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Buyer's remorse for Chris Christie after he endorsed Trump

The New Hampshire Union-Leader, which gave a boost to Christie's campaign when they endorsed him last year, has buyer's remorse after Christie endorses Trump.
New Jersey Governor Chris Christie announces his support for Republican presidential candidate Donald Trump during a campaign rally at the Fort Worth Convention Center on Feb. 26, 2016 in Fort Worth, Texas. (Photo by Tom Pennington/Getty)
New Jersey Governor Chris Christie announces his support for Republican presidential candidate Donald Trump during a campaign rally at the Fort Worth Convention Center on Feb. 26, 2016 in Fort Worth, Texas. 

New Jersey Gov. Chris Christie's decision to endorse his 2016 rival Donald Trump last month was by some measures a turning point in the Republican presidential primary, representing the beginning of more pronounced support for the front-runner from the GOP establishment.

But Christie's actions also provoked backlash from former supporters who have argued that the former candidate diminished his brand by teaming up with Trump. His endorsement has been derided as "sad" and "opportunistic" by his fellow conservatives. A Washington Post editorial even went so far as to declare that his reputation was "ruined." And the chorus of Christie critics has only grown louder amid controversy over Trump's less-than-full-throated disavowal of his white supremacist supporters.

In a blistering editorial published Tuesday, The New Hampshire Union-Leader, which gave a boost to Christie's flailing campaign when they endorsed him last December, declared they were wrong to back the governor. "Watching Christie kiss the Donald’s ring this weekend — and make excuses for the man Christie himself had said was unfit for the presidency — demonstrated how wrong we were. Rather than standing up to the bully, Christie bent his knee. In doing so, he rejected the very principles of his campaign that attracted our support," wrote the paper's publisher Joseph W. McQuaid. "Voters here apparently knew better than we. Most rejected Christie but divided their votes among several others, leaving Trump to claim victory. And now, despite specifically telling us that he would never endorse him, Christie is backing Trump."

RELATED: New Hampshire Union-Leader compares Trump to Biff from ‘Back to the Future’

McQuaid has made no secret of his personal disdain for Trump. Last winter, he penned an op-ed savaging the real estate mogul while comparing him to the egomaniacal "Back to the Future" villain Biff Tannen. In his piece, McQuaid called Trump a “crude blowhard” and suggested that his candidacy was an “insult to the intelligence of Republican voters.” Previously, the paper had condemned Trump over his controversial comments about Sen. John McCain's war record in Vietnam.

Never one to let a slight pass, Trump has called McQuaid a "lowlife" and mocked his newspaper for "failing."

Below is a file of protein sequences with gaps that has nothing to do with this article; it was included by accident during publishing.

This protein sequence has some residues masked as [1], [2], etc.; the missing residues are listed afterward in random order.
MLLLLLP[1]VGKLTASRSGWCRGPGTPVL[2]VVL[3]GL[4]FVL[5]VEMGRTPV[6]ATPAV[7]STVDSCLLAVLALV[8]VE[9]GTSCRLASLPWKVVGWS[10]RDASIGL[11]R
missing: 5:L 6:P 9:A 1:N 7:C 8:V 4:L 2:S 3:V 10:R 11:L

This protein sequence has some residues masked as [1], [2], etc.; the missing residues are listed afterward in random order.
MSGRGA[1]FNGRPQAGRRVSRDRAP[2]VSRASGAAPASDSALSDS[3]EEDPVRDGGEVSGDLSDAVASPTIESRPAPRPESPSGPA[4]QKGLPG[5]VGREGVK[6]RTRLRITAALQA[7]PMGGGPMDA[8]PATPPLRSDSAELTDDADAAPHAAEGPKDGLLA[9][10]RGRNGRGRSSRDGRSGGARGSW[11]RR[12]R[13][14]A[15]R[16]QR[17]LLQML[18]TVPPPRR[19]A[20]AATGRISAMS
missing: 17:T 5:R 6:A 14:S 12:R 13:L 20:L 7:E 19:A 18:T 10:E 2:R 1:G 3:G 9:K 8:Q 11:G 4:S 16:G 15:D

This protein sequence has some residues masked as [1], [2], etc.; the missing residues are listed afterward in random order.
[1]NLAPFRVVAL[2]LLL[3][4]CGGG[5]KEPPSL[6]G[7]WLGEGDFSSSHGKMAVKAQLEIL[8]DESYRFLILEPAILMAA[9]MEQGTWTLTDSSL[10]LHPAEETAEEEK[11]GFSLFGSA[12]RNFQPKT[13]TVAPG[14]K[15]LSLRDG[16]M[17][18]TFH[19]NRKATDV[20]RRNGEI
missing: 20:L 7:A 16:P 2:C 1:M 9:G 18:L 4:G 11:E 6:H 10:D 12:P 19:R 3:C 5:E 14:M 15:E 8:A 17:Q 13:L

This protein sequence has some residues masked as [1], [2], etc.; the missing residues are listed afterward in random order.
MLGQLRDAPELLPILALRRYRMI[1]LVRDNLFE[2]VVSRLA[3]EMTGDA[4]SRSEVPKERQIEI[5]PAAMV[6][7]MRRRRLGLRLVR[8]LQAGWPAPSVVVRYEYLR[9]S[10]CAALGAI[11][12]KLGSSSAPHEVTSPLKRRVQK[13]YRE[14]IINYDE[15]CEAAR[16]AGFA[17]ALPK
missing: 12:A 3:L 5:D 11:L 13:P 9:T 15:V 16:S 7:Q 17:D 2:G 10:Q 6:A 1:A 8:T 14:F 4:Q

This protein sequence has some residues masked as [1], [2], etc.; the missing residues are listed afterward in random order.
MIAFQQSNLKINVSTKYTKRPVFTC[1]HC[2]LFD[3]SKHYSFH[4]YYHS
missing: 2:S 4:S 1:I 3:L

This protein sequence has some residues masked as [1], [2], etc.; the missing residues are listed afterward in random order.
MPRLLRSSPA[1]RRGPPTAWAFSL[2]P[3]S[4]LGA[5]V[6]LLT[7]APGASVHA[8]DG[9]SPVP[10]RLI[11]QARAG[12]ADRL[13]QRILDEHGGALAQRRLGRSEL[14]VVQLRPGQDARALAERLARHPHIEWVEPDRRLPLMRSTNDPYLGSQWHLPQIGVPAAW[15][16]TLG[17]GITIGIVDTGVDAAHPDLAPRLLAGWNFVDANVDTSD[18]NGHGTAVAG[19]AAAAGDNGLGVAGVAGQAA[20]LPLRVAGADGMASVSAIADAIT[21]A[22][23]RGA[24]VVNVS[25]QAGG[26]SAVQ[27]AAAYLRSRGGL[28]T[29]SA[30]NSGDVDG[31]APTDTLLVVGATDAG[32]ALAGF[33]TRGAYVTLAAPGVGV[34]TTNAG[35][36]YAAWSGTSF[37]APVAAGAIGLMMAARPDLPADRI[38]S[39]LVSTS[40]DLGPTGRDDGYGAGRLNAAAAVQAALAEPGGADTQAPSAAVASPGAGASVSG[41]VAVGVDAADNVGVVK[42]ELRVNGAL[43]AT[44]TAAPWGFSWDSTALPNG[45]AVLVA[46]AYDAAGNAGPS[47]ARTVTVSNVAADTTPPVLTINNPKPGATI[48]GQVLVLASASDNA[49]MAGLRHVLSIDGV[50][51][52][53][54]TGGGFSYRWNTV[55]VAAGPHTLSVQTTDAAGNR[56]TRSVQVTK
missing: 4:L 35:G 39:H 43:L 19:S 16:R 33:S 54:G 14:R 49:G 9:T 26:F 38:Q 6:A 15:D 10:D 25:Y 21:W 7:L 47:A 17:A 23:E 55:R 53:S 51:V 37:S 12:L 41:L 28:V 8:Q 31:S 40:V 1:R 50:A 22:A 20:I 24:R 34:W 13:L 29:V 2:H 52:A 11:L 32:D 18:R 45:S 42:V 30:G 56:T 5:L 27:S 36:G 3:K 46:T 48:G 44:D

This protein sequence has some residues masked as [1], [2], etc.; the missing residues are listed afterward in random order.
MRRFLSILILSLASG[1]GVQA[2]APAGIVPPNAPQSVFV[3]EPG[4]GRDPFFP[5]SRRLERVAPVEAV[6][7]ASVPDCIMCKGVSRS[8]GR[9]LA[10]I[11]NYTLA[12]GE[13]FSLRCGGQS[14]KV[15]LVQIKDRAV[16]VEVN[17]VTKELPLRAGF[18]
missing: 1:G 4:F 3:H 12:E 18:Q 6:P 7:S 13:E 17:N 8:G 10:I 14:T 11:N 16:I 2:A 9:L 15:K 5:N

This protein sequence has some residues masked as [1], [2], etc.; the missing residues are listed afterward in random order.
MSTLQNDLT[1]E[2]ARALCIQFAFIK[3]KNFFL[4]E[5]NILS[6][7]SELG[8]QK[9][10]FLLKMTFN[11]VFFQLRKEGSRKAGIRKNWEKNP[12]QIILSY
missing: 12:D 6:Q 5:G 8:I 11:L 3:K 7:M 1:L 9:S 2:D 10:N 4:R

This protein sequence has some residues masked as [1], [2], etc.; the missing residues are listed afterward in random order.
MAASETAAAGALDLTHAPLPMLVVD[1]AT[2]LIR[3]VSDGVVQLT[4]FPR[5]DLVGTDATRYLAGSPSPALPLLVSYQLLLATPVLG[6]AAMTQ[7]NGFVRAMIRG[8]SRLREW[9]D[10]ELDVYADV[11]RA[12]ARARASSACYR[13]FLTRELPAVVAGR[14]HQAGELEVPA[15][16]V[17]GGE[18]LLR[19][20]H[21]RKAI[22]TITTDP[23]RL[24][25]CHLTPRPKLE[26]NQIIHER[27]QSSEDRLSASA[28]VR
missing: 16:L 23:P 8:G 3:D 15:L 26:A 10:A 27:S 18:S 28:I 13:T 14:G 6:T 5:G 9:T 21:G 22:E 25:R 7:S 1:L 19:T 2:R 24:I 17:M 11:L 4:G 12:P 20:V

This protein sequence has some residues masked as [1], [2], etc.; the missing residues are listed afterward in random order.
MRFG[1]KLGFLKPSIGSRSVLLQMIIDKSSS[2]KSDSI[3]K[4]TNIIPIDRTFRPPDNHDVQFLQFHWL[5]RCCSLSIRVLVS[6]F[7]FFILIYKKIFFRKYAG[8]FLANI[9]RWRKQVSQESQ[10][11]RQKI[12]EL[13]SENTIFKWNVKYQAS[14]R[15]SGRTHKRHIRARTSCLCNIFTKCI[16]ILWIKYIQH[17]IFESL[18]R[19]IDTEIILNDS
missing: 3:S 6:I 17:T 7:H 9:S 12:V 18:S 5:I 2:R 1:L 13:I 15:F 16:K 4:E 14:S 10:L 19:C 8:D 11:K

"This man is absolutely terrible. And he's even told me the paper's doing absolutely terribly," Trump said during an interview with WMUR News 9 at the time the paper endorsed Christie. And curiously, considering his chummy relationship with Christie now, Trump seemed comfortable suggesting that McQuaid functioned under the governor's influence.

"This is the way Chris is. I know Chris very well, known him a long time. And he's the one that got McQuaid to do this. There's no question in my mind," Trump said before excoriating Christie's record in New Jersey. "The state's a disaster. Among the highest taxes — I think actually the highest taxes — in the United States," Trump said. "It's the worst in the United States. It's No. 50 out of 50 — it's last in terms of economic development, jobs, et cetera, et cetera. The state is a disaster."

Meanwhile, Christie is now being held accountable for Trump's actions on the stump. On Monday, he refused to answer questions from local reporters in New Jersey about Trump's awkward handling of a question regarding former Ku Klux Klan leader David Duke's support for his candidacy. "No, I won't permit you to. I told you that there's only going to be on-topic questions today, so permission denied," Christie told one reporter. He continue to stonewall what he called "off-topic" questions and has yet to address Trump's latest racially-charged scandal publicly.

Christie's Trump endorsement has also flummoxed some of his colleagues. “Chris is a dear friend, but none of us understand why he did this,” Republican South Carolina Gov. Nikki Haley told "This Week host George Stephanopoulos on ABC this past Sunday. Former New Jersey Gov. Christine Todd Whitman, a Republican who has said that should Trump become her party's nominee, she would either vote for Clinton or a write-in candidate, told The Newark Star-Ledger on Friday: “I am ashamed that Christie would endorse anyone who has employed the kind of hatemongering and racism that Trump has."

Republican Gov. Charlie Baker of Massachusetts was a little more sanguine, telling The Boston Globe: “Chris Christie is very much his own man."

“I’m not disappointed,” he added. “But I’m surprised.”

For his part, Christie has insisted that he did not make any deal with the GOP front-runner for a future role in his administration, and that "part of my job in helping Donald Trump as a candidate is for him to hear my points of view." 

“There’s no question,” Christie said in an interview Monday night on New Jersey 101.5 radio. “I am the highest level endorser that Donald Trump has had. I am the person with the most experience in government that is in his circle, and so as a result, that gives me some credibility to make recommendations and suggestions over time where appropriate and for him to consider.”

“Donald and I have a good personal relationship for the last 14 years,” he added.